In order to see how far you’ve come, it’s important to take a look at where you started. In honor of our 5-Year Corporate Responsibility report, I sat down with Dr. Charles Geschke and Dr. John Warnock, the co-chairmen of the Adobe board, who founded Adobe 31 years ago, to talk about our corporate responsibility roots and how they’ve grown. Here’s a sneak peek of our conversation:
On the company’s roots
Dr. Geschke: When we started, we wanted to build a company that we wanted to work at. That meant giving back to the community. We set aside a percentage of our profits each year and then we put the employees in control of our philanthropic direction. We wanted employees to be proud that they worked at a company that was supporting our community’s needs.
On being a good corporate citizen
Dr. Warnock: We had no idea how successful Adobe would become. We’re thrilled to see that the company continues to give back in so many ways. It’s amazing to see what these employees have accomplished.
On the evolution of our Corporate Responsibility program
Dr. Warnock: Our corporate headquarters is a power plant. That means the building produces its own energy. Now they’re aiming to produce as much energy as they consume. It’s incredible to see how far Adobe has come in all areas of CR.
We’ve made some pretty significant changes over the past few years and we have a lot more to do, but we wouldn’t be where we are if it weren’t for the commitment to the community Adobe established from the very beginning. Next up: Net zero in 2014!
From actively engaging our employees, to driving operations efficiencies, to positively impacting communities, we believe in the power of creativity to inspire positive change. We’re rounding out the end of the year with a look back on some of our key corporate responsibility achievements in 2013.
Here are some of our favorites:
- For the first time, 100% of the waste from our San Jose headquarters was diverted from the landfill – the equivalent of almost 215 garbage trucks.* We also produced 27% of our San Jose energy onsite with renewable electricity, effectively using our headquarters as a power plant and reducing our dependency on the grid.
- 70% of our global office space in now LEED certified, and we’ve officially taken on the USGBC Building Health Challenge – a pledge to promote health and wellness and to catalyze industry change in building healthy places. Next year, we’ll continue to work towards our goal of achieving Net Zero status at each of our owned facilities in North America by 2015.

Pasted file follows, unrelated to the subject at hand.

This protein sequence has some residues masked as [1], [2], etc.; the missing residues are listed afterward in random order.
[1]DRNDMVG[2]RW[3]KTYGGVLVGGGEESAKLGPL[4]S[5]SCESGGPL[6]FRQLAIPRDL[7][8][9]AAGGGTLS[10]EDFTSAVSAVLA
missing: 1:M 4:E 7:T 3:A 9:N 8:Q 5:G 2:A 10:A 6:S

- For the second year in a row, we were able to distribute 73% of our software electronically in an effort to reduce the need for packaging. For the minimal amount of software we do distribute in physical form, we hope to reduce the amount of packaging per product unit by 80% next year, double the target we achieved in 2011.
- $59 million in product donations, $13 million in cash charitable contributions, and thousands of hours of volunteer work resulted in an interactive light installation at the Children’s Creativity Museum, a new playground for children in Palo Alto, and a gardening day in our offices, just to name a few.
- We reached 25% more youth as a part of our Adobe Youth Voices program this year, culminating in the AYV Awards and a week-long gathering of young people and educators from around the world.
We’ve been working steadily towards these accomplishments for years. We’re not stopping now – we’re going to keep creating change in the years to coming, causing this ripple effect to continue to spread.
Thank you to our customers, employees, and partners for helping us create a more sustainable future. While 2013 was a great year, we’re confident that we can make an even bigger impact in 2014.
*Source: Calculations are based on United States Environmental Protection Agency document, Waste Transfer Stations: A Manual for Decision-Making.
Today at the GreenBiz Forum 12 in San Francisco, Adobe announced another step toward becoming Net Zero with the installation of two-200 kilowatt Bloom Energy fuel cells at our San Francisco offices. The fuel cells are expected to provide 35 percent of Adobe SF’s on-site power needs, the equivalent of powering 320 homes. Net Zero buildings can be independent from the energy grid supply and have zero carbon emissions annually.
Fuel cells offer a high level of efficiency by reducing power lost in traditional energy transmission. Today’s news marks Adobe’s third major renewable energy installation. At our San Jose headquarters, we installed 12-100 kilowatt Bloom boxes in the summer of 2010, which provide 30 percent of Adobe SJ’s total power. In December 2009, we installed 20 Windspires, which harness wind power to generate clean electric energy on-site.
With the completion of this project, Adobe remains on the forefront of incorporating impactful, leading-edge clean technologies to our operations in an effort to reduce our environmental footprint. Over the next 10 years, Adobe expects to reduce its carbon footprint by approximately 121.5 million pounds, the equivalent of taking 1,810 compact cars off the road annually.